imaging the substrate through one or more second masks each having apertures for transmission of light and non-transmissive areas around the apertures, wherein the apertures in the second mask form a second portion of the complete pattern,
    wherein the first mask and the one or more second masks together form the complete pattern when the first mask and the one or more second masks are individually imaged onto the substrate.
  13. 13. The method of claim 12, wherein the substrate has a substantially flat shape.
  14. 14. The method of claim 12, wherein the substrate has a substantially cylindrical shape.
  15. 15. The method of claim 12, wherein the apertures in the first mask and the one or more second masks each form a subset of the apertures in the complete pattern.
  16. 16. The method of claim 15, wherein the subset of the apertures are arranged in a matrix.
  17. 17. The method of claim 12, wherein the complete pattern has a repeat distance that is greater than a repeat distance of a pattern in any of the first mask and the one or more second masks.
  18. 18. The method of claim 12, wherein the imaging steps include using the laser image to ablate a surface of the substrate.
  19. 19. A method for laser imaging a substrate using a sparse patterned mask, comprising:
    imaging the substrate through first apertures for transmission of light, wherein non-transmissive areas surround the first apertures and wherein the first apertures in the mask form a first portion of a complete pattern; and
    imaging the substrate through one or more second apertures for transmission of light, wherein the non-transmissive areas surround the one or more second apertures and wherein the one or more second apertures in the mask form a second portion of the complete pattern,
    wherein the first apertures and the one or more second apertures together form the complete pattern when the first apertures and the one or more second apertures are individually imaged onto the substrate.
  20. 20. The method of claim 19, wherein the first apertures and the one or more second apertures are imaged at the same time.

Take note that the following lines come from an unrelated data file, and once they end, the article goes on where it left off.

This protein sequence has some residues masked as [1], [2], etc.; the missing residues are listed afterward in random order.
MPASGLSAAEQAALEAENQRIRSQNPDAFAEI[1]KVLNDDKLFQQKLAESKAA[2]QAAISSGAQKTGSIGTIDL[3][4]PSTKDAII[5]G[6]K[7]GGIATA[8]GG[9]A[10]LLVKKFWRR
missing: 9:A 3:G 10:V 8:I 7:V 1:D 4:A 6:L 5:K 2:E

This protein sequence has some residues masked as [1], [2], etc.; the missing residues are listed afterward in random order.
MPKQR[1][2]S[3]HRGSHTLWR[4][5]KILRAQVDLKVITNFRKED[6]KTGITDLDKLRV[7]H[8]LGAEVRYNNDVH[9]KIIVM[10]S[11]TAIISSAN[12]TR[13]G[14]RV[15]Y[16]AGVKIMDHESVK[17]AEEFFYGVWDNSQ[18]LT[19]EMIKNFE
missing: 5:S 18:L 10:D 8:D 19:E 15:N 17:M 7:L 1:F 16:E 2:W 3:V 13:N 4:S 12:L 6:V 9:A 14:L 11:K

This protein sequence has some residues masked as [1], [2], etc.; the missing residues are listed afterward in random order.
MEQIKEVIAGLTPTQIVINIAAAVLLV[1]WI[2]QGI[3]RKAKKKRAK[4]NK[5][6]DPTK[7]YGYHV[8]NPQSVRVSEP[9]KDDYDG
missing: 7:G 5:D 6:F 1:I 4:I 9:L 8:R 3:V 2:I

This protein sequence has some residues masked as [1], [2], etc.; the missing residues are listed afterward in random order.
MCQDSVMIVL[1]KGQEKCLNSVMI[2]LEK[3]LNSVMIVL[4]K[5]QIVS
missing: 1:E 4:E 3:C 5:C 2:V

21. 21. The method of claim 19, wherein the substrate has a substantially flat shape.
  22. 22. The method of claim 19, wherein the substrate has a substantially cylindrical shape.
  23. 23. The method of claim 19, wherein the imaging steps comprise:
    imaging the substrate through the first apertures at a first position of the mask; and
    imaging the substrate through the one or more second apertures at a second position of the mask different from the first position.
  24. 24. The method of claim 19, wherein the imaging steps include using the laser image to ablate a surface of the substrate.
  25. 25. A method of generating a patterned cylindrical tool, comprising:
    forming a first portion of a complete pattern in a surface of a cylindrical substrate, the first portion comprising a first plurality of discrete rows; and
    forming a second portion of the complete pattern in the surface of the cylindrical substrate, the second portion comprising a second plurality of discrete rows interlaced with the first plurality of discrete rows,
    wherein the first and second portions together form the complete pattern.
  26. 26. The method of claim 25, wherein the forming steps each comprising using laser ablation to form the first and second portions.
  27. 27. The method of claim 25, wherein the substrate comprises a polymeric material.
  28. 28. A method of generating a patterned cylindrical tool, comprising:
    forming a first portion of a complete pattern in a surface of a cylindrical substrate along a first helical path; and
    forming a second portion of the complete pattern in the surface of the cylindrical substrate along a second helical path,
    wherein the second portion is interlaced with the first portion and wherein the first and second portions together form the complete pattern.
  29. 29. The method of claim 28, wherein the forming steps each comprising using laser ablation to form the first and second portions.